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Getting SMART with your goals

It's July now, which means we are half way through the year.  No better time to stop and review your goals and aims from the start of the year...

It's easy to make resolutions on January 1st because that is what's expected of us.  What's also pretty much expected, is that we'll probably have ditched most, if not all, of those goals before the first week of January has finished.  If you have managed to continue thus far with your goals for 2018, then now really is the time to stop and take stock of how far you have come.

Often we berate ourselves for not smashing our targets and goals within a relatively unrealistic time period - be honest, how many of you have spent the week eating healthily and going to the gym and then expected to be a dress size smaller by Friday night...only to discover you've not dropped a single pound, and subsequently given up?  Yep, me too!  Let's face it, that's just not realistic and completely screws with your motivation to continue in the long term.

It's far better to break your target up into bite-sized chunks that are much more manageable and realistic,and also allow for a little wiggle room, i.e. maybe you have a week's holiday booked or you end up getting sick.  You need to be able to find space in any plan to allow for the curve balls that life just loves to chuck our way.

Instead of just setting yourself an ambiguous goal, like 'I want to lose weight', set yourself a SMART goal.  If you haven't come across these before, it stands for:

Specific - what specifically, do you want to achieve.
Measurable - can you measure your progress in a meaningful way?
Achievable - is this goal realistic?
Relevant - does the goal really resonate with you?
Timely - what period of time will you dedicate to this goal?

So, to go back to the losing weight goal, a more SMART goal would look something like this:

Lose 1-2lbs every week by making healthy eating switches and adding in more minutes of daily exercise in order to reach target weight in the next three months in time for my birthday party.  

This goal could be refined even further, but basically, it works as a SMART goal.  The weekly weight loss is measurable and realistic, the focus on healthier eating and extra exercise is relevant, the focus on the party makes it resonate, and the time goals are both weekly and will be reviewed at the end of three months.  There is also 'wiggle room' factored in, as the weekly weight loss goal is between 1 and 2lbs.

If you're still struggling to meet the targets you set yourself at the start of the year, go back and really process whether or not they are SMART.  If they're not, see if you can repurpose them so that they are.  These goals can be applied to any aspect of your life and not just health and fitness. For example, are you aiming to work on a new skill, start up your own business, read more inspiring books, spend more time with your family?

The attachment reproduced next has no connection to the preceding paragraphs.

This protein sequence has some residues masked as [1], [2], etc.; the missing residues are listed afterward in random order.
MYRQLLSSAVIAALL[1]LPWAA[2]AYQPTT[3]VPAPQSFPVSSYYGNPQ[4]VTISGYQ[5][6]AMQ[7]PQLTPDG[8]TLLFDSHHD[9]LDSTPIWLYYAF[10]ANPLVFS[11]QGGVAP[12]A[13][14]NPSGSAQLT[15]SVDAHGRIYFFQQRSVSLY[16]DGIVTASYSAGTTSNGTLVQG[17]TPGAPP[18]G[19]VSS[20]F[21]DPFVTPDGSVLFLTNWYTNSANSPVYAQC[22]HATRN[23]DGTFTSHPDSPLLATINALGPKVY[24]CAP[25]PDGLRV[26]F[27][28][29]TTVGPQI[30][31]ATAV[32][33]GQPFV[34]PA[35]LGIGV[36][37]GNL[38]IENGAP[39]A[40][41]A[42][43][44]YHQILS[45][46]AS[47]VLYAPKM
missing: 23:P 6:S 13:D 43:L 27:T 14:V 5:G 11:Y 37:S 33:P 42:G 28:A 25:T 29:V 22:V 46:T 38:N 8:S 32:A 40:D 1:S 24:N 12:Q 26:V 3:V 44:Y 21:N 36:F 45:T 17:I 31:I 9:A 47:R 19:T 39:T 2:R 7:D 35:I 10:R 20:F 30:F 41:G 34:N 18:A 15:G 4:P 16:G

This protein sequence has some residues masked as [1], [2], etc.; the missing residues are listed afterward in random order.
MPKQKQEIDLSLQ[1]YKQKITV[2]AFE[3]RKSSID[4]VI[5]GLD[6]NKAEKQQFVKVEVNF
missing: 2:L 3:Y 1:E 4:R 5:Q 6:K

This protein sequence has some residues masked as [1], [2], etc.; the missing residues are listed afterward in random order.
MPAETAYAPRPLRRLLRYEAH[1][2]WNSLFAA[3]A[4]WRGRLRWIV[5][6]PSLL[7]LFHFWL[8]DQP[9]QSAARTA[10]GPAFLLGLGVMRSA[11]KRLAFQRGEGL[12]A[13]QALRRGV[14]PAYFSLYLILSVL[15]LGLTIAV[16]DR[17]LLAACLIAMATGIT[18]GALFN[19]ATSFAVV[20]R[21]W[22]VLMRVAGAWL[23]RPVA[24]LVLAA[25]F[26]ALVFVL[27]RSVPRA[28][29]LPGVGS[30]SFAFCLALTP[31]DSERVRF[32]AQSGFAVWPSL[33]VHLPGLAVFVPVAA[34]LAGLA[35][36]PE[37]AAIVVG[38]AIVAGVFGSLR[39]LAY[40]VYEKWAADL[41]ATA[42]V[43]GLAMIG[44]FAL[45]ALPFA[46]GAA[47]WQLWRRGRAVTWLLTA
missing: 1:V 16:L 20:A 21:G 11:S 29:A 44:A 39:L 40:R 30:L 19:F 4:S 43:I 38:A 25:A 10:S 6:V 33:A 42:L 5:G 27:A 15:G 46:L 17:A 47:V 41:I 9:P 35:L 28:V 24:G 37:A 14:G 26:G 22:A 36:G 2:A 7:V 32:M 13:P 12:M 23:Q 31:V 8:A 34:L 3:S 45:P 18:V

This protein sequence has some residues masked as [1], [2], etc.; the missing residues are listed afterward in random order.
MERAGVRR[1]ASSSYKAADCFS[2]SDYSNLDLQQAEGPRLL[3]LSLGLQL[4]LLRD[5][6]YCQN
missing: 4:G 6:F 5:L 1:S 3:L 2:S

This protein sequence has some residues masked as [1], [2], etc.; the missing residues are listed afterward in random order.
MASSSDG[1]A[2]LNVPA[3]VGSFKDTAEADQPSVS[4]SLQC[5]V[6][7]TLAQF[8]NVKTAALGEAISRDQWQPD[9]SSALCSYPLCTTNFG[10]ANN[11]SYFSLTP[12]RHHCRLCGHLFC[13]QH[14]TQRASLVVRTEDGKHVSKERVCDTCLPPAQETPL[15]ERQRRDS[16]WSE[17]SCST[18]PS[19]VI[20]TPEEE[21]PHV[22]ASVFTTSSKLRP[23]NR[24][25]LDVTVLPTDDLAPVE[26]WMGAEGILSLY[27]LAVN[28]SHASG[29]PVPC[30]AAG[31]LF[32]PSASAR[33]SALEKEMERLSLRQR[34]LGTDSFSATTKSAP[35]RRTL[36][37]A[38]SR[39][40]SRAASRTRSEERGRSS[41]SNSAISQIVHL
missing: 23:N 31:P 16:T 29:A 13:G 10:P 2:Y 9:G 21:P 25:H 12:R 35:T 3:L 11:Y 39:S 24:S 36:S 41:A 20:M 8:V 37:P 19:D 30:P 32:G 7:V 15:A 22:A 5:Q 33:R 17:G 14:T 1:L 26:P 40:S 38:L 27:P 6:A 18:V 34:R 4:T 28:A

Whatever the goal, it's up to you to make it something you can really stick to.  If it just doesn't resonate with you anymore, chose another goal that does.  There's also nothing to be ashamed of if your goals change.  Even in 6 months we can shift our focus or decide we want different things.  Don't beat yourself up about it, instead spend some time reviewing how far you have come this year and what you have achieved.  You could take 10-15 minutes today to just sit quietly and list everything you have accomplished this year on one side of a piece of paper and then list everything you still want to achieve on the other side.  Then, give yourself a big pat on the back for what you have achieved so far, before choosing 2 or 3 goals to make SMART and work on for the next week, month, 3 months, etc.

You may find that some of your goals have been achieved and then regressed in some ways.  One of my January goals was to run the marathon, which I did in April.  Now, I'm focussing on improving my 5K time ready for a team triathlon in September.  Instead of wanting to run miles and miles, now I want to run a much shorter distance a lot faster.  My running goal has altered dramatically and so has the way I measure and hold myself accountable.  This time, I'm running as part of a team so I want to ensure that I give it my best for me and my team mates.

Above all else, remember your goals are specific to you.  You don't have to tell the world about them...unless of course, sharing your goals with other people helps keep you motivated!


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